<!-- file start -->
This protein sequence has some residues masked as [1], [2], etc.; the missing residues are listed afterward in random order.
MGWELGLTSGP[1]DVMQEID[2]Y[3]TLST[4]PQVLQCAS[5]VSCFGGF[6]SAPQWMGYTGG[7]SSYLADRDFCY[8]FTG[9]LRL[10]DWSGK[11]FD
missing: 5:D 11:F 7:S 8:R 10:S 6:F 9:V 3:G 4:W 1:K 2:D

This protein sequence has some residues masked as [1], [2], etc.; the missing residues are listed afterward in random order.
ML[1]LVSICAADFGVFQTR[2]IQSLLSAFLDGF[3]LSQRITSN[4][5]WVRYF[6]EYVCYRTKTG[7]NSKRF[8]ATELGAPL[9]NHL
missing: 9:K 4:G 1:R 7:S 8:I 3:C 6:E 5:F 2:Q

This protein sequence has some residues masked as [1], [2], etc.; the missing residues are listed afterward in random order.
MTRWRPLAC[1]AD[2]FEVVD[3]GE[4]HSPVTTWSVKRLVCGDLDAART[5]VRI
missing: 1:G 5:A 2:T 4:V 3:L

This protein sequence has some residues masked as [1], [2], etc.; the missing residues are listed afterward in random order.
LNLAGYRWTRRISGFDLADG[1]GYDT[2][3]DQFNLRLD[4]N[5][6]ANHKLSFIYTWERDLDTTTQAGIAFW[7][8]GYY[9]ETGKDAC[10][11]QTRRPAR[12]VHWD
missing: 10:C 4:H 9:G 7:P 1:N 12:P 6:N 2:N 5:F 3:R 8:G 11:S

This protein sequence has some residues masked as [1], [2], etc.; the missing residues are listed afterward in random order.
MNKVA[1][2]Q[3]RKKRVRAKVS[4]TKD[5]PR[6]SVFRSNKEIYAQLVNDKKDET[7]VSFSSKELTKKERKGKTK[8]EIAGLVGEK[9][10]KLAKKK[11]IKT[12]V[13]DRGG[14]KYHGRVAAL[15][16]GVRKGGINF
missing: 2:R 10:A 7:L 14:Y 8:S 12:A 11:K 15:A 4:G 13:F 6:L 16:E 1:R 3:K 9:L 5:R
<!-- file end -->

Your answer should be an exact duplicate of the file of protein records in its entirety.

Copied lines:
This protein sequence has some residues masked as [1], [2], etc.; the missing residues are listed afterward in random order.
MGWELGLTSGP[1]DVMQEID[2]Y[3]TLST[4]PQVLQCAS[5]VSCFGGF[6]SAPQWMGYTGG[7]SSYLADRDFCY[8]FTG[9]LRL[10]DWSGK[11]FD
missing: 5:D 11:F 7:S 8:R 10:S 6:F 9:V 3:G 4:W 1:K 2:D

This protein sequence has some residues masked as [1], [2], etc.; the missing residues are listed afterward in random order.
ML[1]LVSICAADFGVFQTR[2]IQSLLSAFLDGF[3]LSQRITSN[4][5]WVRYF[6]EYVCYRTKTG[7]NSKRF[8]ATELGAPL[9]NHL
missing: 9:K 4:G 1:R 7:S 8:I 3:C 6:E 5:F 2:Q

This protein sequence has some residues masked as [1], [2], etc.; the missing residues are listed afterward in random order.
MTRWRPLAC[1]AD[2]FEVVD[3]GE[4]HSPVTTWSVKRLVCGDLDAART[5]VRI
missing: 1:G 5:A 2:T 4:V 3:L

This protein sequence has some residues masked as [1], [2], etc.; the missing residues are listed afterward in random order.
LNLAGYRWTRRISGFDLADG[1]GYDT[2][3]DQFNLRLD[4]N[5][6]ANHKLSFIYTWERDLDTTTQAGIAFW[7][8]GYY[9]ETGKDAC[10][11]QTRRPAR[12]VHWD
missing: 10:C 4:H 9:G 7:P 1:N 12:P 6:N 2:N 5:F 3:R 8:G 11:S

This protein sequence has some residues masked as [1], [2], etc.; the missing residues are listed afterward in random order.
MNKVA[1][2]Q[3]RKKRVRAKVS[4]TKD[5]PR[6]SVFRSNKEIYAQLVNDKKDET[7]VSFSSKELTKKERKGKTK[8]EIAGLVGEK[9][10]KLAKKK[11]IKT[12]V[13]DRGG[14]KYHGRVAAL[15][16]GVRKGGINF
missing: 2:R 10:A 7:L 14:Y 8:S 12:A 11:K 15:A 4:G 13:F 6:L 16:E 1:R 3:K 9:L 5:R